Business acumen is great; however, subject matter expertise (or at least solid working knowledge) can't be underrated. Still, we're in the midst of a trend in putting CFO's in the top spot when playing executive "musical chairs." Take Thomson for example, a technology company that is run by their former CFO (note: not a techie).

Does this matter? I think so. Universities have, essentially two execute track: the university president and the provost, who is essentially the president of academics (the university's core business). Hospitals, too, have a medical director, responsible for medicine and treatment (again, their core business) and an president.

Tuesday, July 24, 2007

How to Choose a Domain Name for a Small Business » Small Business Trends

So you are ready to take the plunge, you want your website and you want it now. Be careful though about how you chose your domain name. It's gonna take a bit more than a GoDaddy account to get you the right piece of the wild, wild web.

How to Choose a Domain Name for a Small Business » Small Business Trends

Monday, July 23, 2007

CNN Weighs in on the Presidential Debates with YouTube

Although it was a little like Presidential Debate meets American Idol, the first CNN YouTube debate wasn't as dreadful as I'd feared. In case you've been living under a stone, the questions came from the electorate (they were very direct) and the answers came from the candidates (they weren't quite as consistently direct) and was moderated by preternaturally pretty Anderson Cooper (he's kind of vampire prince handsome). At the end, we--the plucky viewers--are supposed to write in with our votes for the "winner" at CNN.com.

Do you think this debate will change the face of the presidential election? Further, what impact do you think this new format (clearly a winner in its own right) will impact business communications? How?

Friday, July 20, 2007

LNB #045: Just Say "No?!" (part 1)

Let's face it: We're tapped out. We work longer than ever with less return. We spend more to get the lifestyle and wind up working longer and harder (notice I didn't say "more effectively").

How do we get off the treadmill?

A History Lesson
In the 1940's and 50's, the post-war business climate was booming (as was the population). By the 70's anti-discrimination laws were gaining ground, opening the workforce to women and men of color and white women. At the same time, the economy contracted and prices climbed. Then the 80's and 90's heralded the unthinkable: reductions in force among salaried workers. Now, people are becoming too afraid not to work late. Late in the 90's and into this century, we've seen an explosion in technology, which should have made our lives easier and our businesses more productive. However, that just hasn't been the case.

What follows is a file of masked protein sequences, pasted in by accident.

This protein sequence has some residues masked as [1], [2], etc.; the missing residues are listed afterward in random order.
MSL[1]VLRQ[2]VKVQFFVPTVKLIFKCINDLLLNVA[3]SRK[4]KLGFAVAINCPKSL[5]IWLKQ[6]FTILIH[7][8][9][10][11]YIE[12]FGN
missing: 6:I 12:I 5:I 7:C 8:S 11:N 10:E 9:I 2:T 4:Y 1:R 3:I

People just can't shut down.

As businesses start up, we bring all of this (and other) baggage onto the mix. As our businesses grow, so go the bad habits.


Listen Now: 24:05

MP3 File

Tuesday, July 17, 2007

Antioch College Goes Down for the Count

I've been to Antioch (teaching a personal development workshop there that the students took to an alarmingly unworkable extreme--mostly because they didn't have any personal issues...it was everybody else that needed "fixing"). Well-meaning people one and all, their personal ideologies tended to reduce social and criminal misbehavior to external forces (the racist, sexist system), blame others for the failures of minority men and women and white women, and villainize white men (note: white women got a pass), corporations and the government. Listening to them talk about the "plight of the American Black," I couldn't help but feel that we were so doomed that without "special consideration" (and a heaping dose of pity), we didn't stand a chance. We, they explained, were to be excused for everything.

Before my time at Yellow Springs, I thought I was liberal. On the drive back home, I realized that I sho nuff wasn't.

No matter what our personal or political ideology, we need to be certain that the real world models of our ideologies will work. Having long been called the purveyors of spendthrift social experimentation, we would be well-served to carefully examine what went right and wrong at Antioch and not make those mistakes again.

A piece of George Will's Antioch Obit

Farewell, Antioch
By George Will
Sunday, July 15, 2007

WASHINGTON -- During the campus convulsions of the late 1960s, when rebellion against any authority was considered obedience to every virtue, the film "To Die in Madrid," a documentary about the Spanish Civil War, was shown at a small liberal arts college famous for, and vain about, its dedication to all things progressive. When the film's narrator intoned, "The rebels advanced on Madrid," the students, who adored rebels and were innocent of information, cheered. Antioch College in Yellow Springs, Ohio, had been so busy turning undergraduates into vessels of liberalism and apostles of social improvement that it had not found time for the tiresome task of teaching them tedious facts, such as that the rebels in Spain were Franco's fascists.

That illustrates why it is heartening that Antioch will close after the 2007-08 academic year. Its board of trustees says the decision is to "suspend operations" and it talks dottily about reviving the institution in 2012. There is, however, a minuscule market for what Antioch sells for a tuition, room and board of $35,221 -- repressive liberalism unleavened by learning.

Read the rest of the article...

Now, so you don't think I'm just talking about a liberal arts college that went terribly wrong, think a moment about your own business model. Does it address the needs of your customers in a workable way? Can you sustain your business this way? Wrongheaded is wrongheaded. And just like Antioch, I've seen numerous businesses with either no fleshed out business model or one that's unsustainable.